The absolute best part of the conversation was when Jose Matthews, the husband of Mike Matthews, the former President of the Delaware State Education Association, told Paoli the following: Continue reading
On Facebook tonight, former Delaware State Education Association President Mike Matthews talked about his resignation from DSEA in light of the “uncovering” of blog posts he made a decade ago. Matthews talks about who was behind it. Continue reading
I’ve been pretty hard on Delaware Governors in the past four plus years. But sometimes they do things that make me think about things they do that are not directly related to bad education policy. Things that will make Delaware a better place in the long run. Two weeks ago, Delaware Governor John Carney signed Executive Order #24 which makes Delaware a trauma-informed state. This is something we need in Delaware. Delaware is not the best state for mental health services. Families are crying out for help. Sometimes they get it but a lack of training or proper services can turn that help into an issue. Continue reading
It is the return of The Bygone Blogger! This blogger of old has some more stuff to say about the controversy surrounding Mike Matthews and his DSEA resignation based on old blog posts Mike wrote. In which we learn, once again, things are NOT always what they seem on the surface and some of the pitchfork throwers aren’t exactly innocent! Take it away (again) Bygone Blogger! Continue reading
I warned them. Many times. Sit at the table and you will be on the table. The Delaware State Education Association was swallowed whole. By who? Continue reading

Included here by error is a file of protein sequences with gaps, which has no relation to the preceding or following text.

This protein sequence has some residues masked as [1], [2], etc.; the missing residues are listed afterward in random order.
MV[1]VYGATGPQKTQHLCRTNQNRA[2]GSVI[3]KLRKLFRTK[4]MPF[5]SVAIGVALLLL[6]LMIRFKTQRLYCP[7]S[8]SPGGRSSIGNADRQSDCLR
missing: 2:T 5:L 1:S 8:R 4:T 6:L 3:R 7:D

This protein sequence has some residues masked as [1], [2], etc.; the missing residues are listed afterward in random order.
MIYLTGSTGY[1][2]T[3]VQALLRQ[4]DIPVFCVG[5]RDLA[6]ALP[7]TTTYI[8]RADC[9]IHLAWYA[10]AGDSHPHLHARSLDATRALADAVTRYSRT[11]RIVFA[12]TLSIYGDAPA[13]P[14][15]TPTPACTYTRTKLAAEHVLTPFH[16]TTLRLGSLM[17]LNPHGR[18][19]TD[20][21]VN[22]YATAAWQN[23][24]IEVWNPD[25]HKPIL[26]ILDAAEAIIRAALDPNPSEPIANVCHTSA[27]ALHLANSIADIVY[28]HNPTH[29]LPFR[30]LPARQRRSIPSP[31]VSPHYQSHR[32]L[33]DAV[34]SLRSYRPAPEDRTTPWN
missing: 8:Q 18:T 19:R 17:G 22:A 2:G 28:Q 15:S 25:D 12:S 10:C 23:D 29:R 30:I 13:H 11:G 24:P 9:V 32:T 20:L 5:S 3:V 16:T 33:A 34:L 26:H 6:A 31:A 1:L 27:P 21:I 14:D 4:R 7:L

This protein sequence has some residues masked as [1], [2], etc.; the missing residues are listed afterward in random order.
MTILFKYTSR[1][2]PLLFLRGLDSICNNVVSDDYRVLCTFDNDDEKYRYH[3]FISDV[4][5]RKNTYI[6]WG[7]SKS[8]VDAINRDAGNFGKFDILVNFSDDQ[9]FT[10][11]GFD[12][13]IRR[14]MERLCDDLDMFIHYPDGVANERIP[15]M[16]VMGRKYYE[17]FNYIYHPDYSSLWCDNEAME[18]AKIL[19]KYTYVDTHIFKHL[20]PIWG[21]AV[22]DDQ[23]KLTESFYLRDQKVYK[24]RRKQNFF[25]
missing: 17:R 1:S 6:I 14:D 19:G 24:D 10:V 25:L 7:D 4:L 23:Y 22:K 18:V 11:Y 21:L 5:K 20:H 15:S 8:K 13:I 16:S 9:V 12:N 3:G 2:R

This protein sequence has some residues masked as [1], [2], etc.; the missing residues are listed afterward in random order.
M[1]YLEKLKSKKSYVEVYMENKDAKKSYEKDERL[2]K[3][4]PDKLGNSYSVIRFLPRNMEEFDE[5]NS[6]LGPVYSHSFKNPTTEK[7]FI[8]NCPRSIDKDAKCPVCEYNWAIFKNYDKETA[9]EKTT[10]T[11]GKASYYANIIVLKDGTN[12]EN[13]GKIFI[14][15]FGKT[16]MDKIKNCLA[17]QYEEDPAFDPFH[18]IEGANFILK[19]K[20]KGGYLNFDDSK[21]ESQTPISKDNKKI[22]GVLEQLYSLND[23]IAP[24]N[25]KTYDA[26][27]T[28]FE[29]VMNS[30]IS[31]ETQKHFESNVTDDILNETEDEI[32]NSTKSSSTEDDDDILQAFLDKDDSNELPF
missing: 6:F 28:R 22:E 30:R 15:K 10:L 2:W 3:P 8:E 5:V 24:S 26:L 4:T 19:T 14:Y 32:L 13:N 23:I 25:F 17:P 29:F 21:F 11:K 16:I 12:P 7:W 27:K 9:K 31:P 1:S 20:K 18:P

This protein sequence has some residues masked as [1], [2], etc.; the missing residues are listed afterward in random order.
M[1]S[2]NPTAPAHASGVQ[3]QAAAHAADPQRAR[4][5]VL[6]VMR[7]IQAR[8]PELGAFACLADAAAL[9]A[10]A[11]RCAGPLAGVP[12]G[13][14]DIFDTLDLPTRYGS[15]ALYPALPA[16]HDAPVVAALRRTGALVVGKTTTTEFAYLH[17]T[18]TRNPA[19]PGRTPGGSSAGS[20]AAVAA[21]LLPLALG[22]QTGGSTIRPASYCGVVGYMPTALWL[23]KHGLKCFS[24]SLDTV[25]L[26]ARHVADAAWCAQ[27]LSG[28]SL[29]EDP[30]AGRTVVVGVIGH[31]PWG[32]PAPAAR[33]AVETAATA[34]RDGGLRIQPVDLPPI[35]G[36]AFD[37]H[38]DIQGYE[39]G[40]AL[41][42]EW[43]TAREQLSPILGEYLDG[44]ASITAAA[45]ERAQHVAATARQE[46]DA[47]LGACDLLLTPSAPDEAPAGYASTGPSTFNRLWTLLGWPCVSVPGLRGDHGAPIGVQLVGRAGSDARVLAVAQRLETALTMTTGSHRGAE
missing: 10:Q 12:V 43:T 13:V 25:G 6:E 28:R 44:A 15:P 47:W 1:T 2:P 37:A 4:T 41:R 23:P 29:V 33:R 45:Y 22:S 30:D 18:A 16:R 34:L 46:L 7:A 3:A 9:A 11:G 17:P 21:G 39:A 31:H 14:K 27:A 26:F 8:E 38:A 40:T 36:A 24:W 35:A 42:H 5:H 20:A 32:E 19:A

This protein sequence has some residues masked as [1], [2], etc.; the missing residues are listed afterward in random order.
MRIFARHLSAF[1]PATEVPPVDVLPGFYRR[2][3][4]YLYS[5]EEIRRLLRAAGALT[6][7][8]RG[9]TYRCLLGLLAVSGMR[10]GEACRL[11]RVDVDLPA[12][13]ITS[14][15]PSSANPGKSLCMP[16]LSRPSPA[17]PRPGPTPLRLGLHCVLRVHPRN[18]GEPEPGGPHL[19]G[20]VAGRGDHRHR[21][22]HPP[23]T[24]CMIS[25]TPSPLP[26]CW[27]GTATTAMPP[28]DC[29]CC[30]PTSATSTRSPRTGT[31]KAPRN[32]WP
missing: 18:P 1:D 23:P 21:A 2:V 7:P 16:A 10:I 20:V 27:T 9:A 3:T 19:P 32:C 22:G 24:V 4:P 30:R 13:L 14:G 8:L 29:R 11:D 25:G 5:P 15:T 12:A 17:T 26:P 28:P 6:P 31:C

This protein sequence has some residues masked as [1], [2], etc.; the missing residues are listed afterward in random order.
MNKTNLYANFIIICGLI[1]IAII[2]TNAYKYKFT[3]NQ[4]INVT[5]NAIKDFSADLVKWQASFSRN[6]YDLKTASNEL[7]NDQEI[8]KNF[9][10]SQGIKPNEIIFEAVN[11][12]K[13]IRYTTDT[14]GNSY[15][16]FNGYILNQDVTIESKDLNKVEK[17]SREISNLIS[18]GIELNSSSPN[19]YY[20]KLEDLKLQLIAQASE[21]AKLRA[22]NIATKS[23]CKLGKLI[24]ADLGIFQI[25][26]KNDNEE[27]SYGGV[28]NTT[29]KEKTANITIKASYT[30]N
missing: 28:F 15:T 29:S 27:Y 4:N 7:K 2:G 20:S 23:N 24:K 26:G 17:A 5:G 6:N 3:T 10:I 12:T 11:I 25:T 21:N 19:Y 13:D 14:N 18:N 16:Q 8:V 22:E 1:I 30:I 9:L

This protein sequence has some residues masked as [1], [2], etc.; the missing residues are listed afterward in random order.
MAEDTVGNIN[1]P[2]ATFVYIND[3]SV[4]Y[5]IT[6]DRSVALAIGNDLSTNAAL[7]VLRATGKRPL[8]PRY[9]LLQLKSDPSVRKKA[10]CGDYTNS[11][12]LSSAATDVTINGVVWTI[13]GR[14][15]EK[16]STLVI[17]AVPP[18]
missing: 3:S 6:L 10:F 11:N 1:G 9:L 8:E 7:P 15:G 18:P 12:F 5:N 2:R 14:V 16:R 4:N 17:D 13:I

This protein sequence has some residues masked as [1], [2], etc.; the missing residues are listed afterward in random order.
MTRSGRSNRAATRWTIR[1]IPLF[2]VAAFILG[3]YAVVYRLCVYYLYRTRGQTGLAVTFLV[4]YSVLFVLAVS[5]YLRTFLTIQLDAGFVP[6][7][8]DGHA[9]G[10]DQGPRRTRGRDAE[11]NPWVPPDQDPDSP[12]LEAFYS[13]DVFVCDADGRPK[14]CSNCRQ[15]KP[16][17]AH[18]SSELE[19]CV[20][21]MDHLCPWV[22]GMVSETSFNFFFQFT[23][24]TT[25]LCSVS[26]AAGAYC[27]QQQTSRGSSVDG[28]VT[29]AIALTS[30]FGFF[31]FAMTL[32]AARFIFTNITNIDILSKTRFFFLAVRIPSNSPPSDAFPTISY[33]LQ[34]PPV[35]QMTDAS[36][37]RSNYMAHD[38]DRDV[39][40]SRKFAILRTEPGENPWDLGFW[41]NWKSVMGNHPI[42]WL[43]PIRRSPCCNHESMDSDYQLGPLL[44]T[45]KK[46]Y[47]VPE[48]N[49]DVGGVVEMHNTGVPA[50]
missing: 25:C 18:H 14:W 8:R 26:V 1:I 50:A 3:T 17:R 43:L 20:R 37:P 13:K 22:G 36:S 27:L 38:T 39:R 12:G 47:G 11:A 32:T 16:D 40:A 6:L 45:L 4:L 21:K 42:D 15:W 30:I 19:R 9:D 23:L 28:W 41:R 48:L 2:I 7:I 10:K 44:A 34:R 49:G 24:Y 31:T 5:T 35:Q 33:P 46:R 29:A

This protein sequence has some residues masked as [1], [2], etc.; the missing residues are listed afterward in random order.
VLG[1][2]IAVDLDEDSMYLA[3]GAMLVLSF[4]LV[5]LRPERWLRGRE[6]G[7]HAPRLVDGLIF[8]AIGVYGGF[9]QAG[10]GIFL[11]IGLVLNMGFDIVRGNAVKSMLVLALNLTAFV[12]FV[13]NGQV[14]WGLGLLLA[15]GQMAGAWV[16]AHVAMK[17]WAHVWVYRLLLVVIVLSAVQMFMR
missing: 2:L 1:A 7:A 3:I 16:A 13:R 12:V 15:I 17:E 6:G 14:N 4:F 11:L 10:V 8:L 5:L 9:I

There are always gems to be found when you comb through district and charter board minutes, agendas, and websites. I did that last night and found a ton of stuff! Instead of coming out with a dozen or more articles about it, I thought I would just combine all of it one fell swoop! There is A LOT of material in here so dig in! Continue reading
I am more convinced than ever that there are people in Delaware who are hell-bent on demolishing the Delaware State Education Association. The resignation of Mike Matthews over old blog posts was just the opening salvo. This is an all-out war on the teachers union in Delaware.
Yesterday, I received a letter in the mail. The envelope was hand-written and the actual letter was typed. The bottom part of the page was cut off. There was no return address, just a Wilmington postmark. I do not know who sent it but it feels and smells like a campaign to go after DSEA. This is what the letter said: Continue reading